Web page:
Stuart Stevens Celebrates The Mitt Romney Election Victory That Is Happening In His Mind, Man!

Republican presidential candidate Mitt Romney arrives on stage on election night November 7, 2012 in Boston, Massachusetts, m
Republican presidential candidate Mitt Romney arrives on stage on election night November 7, 2012 in Boston, Massachusetts, moments before conceding defeat to US President Barack Obama in the 2012 US presidential election. AFP PHOTO/EMMANUEL DUNAND (Photo credit should read EMMANUEL DUNAND/AFP/Getty Images)

Stuart Stevens, one of the people that Mitt Romney overpaid to tell him lies about what a successful campaign he was having when he was actually having a pretty unsuccessful campaign, takes to the Washington Post today to celebrate the accomplishments of the Romney campaign. True, they lost the election. But technically, they did awesome! It all depends on how you look at things.

Here's how Stevens looks at things:

On Nov. 6, Mitt Romney carried the majority of every economic group except those with less than $50,000 a year in household income. That means he carried the majority of middle-class voters. While John McCain lost white voters under 30 by 10 points, Romney won those voters by seven points, a 17-point shift. Obama received 4 1/2 million fewer voters in 2012 than 2008, and Romney got more votes than McCain.

Actually, the "under $50,000" voter cohort is 41 percent of the electorate, and Romney only won the "$50,001-99,999" cohort (31 percent of the electorate) by a 52-46 percent margin. So, it's a little more complicated than Stevens would have you believe.

Stevens also contends that since "Romney carried seniors by a wide margin," it is thus "safe to say that the entitlement discussion will never be the same." That's true, because in four years' time more of the people who voted for Romney will be dead. But look, I get it. Stevens wants us to know that Romney won the votes of all the voters that should matter, and it's just a matter of circumstance that all these other voters came to the polls to vote against Romney, in substantially larger numbers.

What everyone is missing is that the Democrats will never be able to repeat this success:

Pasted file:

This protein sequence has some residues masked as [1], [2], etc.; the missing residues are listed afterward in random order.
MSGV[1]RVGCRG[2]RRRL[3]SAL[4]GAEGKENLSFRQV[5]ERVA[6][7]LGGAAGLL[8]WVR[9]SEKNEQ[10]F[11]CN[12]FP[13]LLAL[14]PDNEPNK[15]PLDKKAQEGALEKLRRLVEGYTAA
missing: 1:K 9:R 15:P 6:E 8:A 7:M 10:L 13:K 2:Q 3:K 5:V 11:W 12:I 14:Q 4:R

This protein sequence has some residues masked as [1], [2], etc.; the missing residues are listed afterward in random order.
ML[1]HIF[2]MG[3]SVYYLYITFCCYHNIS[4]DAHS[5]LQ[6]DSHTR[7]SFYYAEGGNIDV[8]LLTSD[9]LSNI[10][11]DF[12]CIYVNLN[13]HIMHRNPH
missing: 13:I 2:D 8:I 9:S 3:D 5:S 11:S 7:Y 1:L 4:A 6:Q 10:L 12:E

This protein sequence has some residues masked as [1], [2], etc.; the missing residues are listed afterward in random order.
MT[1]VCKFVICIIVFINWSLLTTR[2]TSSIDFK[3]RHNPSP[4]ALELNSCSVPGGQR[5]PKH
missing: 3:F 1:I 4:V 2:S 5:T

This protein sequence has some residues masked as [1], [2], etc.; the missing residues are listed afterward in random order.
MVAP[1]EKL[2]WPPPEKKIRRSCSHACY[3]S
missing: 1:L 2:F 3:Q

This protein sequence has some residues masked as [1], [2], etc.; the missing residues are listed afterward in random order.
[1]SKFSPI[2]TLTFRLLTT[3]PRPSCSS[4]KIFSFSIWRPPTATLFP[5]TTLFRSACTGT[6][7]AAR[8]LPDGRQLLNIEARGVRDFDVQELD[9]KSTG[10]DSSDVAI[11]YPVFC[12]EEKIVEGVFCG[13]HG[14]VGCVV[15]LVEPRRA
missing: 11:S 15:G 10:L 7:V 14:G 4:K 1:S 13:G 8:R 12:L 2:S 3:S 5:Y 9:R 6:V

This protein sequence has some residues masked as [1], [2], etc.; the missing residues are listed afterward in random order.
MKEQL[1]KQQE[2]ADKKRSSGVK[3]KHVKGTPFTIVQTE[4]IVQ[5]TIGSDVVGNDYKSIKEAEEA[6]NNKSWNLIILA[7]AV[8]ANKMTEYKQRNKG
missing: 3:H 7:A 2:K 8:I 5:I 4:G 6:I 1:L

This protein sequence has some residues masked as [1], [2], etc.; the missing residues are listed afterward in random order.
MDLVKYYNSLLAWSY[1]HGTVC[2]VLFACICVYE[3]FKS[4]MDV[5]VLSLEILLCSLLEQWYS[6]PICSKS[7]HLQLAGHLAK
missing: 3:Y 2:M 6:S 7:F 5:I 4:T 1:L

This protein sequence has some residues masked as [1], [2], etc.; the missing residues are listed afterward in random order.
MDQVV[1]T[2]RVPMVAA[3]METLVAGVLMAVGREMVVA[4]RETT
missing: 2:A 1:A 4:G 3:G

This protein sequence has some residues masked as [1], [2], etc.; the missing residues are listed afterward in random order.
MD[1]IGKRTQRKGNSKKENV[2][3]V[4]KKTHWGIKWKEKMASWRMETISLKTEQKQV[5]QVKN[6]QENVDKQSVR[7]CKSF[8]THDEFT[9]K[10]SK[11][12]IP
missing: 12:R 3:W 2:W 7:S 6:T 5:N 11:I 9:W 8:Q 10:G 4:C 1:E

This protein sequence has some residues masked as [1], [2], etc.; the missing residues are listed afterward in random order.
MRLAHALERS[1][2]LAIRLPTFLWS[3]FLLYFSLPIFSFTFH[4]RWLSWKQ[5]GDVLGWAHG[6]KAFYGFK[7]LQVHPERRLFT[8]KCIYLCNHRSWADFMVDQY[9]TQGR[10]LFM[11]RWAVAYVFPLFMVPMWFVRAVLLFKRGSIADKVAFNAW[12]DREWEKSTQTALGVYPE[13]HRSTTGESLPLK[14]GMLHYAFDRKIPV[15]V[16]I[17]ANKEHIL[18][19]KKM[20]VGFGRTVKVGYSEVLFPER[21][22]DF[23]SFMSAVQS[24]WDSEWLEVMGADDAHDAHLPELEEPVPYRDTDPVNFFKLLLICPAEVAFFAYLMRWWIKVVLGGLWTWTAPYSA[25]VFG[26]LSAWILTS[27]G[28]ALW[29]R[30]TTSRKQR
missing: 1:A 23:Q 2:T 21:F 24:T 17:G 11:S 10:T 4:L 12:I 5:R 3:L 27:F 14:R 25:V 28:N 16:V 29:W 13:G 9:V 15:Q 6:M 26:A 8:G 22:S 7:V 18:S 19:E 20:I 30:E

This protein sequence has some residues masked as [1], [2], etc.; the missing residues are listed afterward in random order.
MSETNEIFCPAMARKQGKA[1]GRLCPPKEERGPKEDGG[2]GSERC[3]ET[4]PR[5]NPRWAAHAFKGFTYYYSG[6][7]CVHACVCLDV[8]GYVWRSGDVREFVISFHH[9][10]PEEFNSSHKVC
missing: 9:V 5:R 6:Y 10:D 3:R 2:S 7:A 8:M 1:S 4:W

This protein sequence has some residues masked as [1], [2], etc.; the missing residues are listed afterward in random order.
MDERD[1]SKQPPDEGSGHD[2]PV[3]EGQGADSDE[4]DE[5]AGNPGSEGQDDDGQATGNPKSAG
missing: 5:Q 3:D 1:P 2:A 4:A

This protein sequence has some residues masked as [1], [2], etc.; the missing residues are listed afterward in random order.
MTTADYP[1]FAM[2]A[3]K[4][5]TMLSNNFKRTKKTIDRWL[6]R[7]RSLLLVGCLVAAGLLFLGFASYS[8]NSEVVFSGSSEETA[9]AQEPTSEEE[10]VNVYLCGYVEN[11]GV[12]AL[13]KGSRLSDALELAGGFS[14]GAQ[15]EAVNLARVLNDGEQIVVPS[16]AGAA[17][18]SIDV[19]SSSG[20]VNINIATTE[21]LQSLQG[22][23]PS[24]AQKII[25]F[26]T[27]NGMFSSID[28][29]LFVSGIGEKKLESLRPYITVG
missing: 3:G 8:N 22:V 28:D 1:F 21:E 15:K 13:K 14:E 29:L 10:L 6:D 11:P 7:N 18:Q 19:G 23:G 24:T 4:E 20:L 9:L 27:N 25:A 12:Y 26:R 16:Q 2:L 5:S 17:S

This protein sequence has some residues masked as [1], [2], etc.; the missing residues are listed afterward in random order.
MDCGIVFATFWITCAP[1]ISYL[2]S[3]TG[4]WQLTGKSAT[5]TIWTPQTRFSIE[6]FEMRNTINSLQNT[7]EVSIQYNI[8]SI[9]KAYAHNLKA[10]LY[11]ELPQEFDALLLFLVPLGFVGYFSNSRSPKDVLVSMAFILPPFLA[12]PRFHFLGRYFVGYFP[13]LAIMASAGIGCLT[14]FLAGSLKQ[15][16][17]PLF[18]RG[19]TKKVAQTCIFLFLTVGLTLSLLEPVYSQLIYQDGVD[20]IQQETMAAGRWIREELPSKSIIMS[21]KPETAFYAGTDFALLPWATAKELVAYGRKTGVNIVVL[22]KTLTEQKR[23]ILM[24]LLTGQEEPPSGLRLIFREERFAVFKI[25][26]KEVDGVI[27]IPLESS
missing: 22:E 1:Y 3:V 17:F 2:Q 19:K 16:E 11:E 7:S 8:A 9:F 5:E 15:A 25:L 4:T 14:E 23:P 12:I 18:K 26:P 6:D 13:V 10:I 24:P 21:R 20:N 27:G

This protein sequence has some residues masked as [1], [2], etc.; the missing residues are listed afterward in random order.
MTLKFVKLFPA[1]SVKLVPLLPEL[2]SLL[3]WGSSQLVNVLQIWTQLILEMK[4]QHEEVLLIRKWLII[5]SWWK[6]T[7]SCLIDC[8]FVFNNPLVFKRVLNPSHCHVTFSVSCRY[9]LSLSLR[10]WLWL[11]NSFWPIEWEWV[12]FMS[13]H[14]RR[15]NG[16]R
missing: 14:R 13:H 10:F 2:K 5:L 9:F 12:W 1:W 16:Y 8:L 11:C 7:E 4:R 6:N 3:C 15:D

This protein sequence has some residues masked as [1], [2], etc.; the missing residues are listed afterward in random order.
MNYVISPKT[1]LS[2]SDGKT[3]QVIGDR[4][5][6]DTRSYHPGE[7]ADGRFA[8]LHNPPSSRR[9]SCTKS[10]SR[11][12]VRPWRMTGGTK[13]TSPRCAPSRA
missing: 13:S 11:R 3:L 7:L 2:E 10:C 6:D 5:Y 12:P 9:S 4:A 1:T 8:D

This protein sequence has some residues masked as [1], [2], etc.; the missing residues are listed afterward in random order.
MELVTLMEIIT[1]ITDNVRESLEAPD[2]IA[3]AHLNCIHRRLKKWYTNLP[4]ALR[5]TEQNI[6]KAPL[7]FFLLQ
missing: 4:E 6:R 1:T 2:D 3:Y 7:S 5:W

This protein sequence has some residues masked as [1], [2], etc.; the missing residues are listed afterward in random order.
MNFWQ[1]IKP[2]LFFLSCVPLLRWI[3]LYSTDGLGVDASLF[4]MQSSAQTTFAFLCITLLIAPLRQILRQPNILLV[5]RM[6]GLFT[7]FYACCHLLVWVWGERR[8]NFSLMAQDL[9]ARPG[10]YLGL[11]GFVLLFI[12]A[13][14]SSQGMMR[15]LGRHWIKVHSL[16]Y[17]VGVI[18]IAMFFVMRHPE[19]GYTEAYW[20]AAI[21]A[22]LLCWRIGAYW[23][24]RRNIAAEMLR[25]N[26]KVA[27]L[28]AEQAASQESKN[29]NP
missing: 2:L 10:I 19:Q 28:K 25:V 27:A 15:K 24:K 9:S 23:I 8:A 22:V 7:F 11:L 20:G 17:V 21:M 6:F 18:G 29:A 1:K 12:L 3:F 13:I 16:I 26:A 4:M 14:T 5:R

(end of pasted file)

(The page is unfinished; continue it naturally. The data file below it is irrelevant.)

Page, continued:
There was a time not so long ago when the problems of the Democratic Party revolved around being too liberal and too dependent on minorities. Obama turned those problems into advantages and rode that strategy to victory. But he was a charismatic African American president with a billion dollars, no primary and a media that often felt morally conflicted about being critical. How easy is that to replicate?

Hmmm. What do you think are the chances that right now, the Democratic Party strategists are cognizant of the fact that they won't be able to run their "give our black incumbent president a billion dollars" play in 2016? Pretty good? Very good? It's definitely something they'll have to contend with, along with the whole "we got lucky that Mitt Romney was such a bad candidate" thing.

"Losing is just losing," Stevens says, "It’s not a mandate to throw out every idea that the candidate championed." Very true! Stevens' "campaign strategy" was for Romney to throw out every idea that he'd previously championed way at the beginning of the campaign, and he deserves credit for that.

Stevens also deserves credit for this astounding contortion of logic:

When Mitt Romney stood on stage with Barack Obama, it wasn’t about television ads or whiz-bang turnout technologies, it was about fundamental Republican ideas versus fundamental Democratic ideas. It was about lower taxes or higher taxes, less government or more government, more freedom or less freedom. And Republican ideals — Mitt Romney — carried the day.

On Nov. 6, that wasn’t enough to win. But it was enough to make us proud and to build on for the future.

I shouldn't have to point this out, but let's remember that things that "carry the day" do not lose, and that things that don't do "enough to win" do not "carry the day."

Let's also stipulate that "pride" and the sincere desire to "build for the future" are qualities that should necessarily preclude all possibility that you would pay Stuart Stevens to do "strategy."

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Mitt Romney's Flying High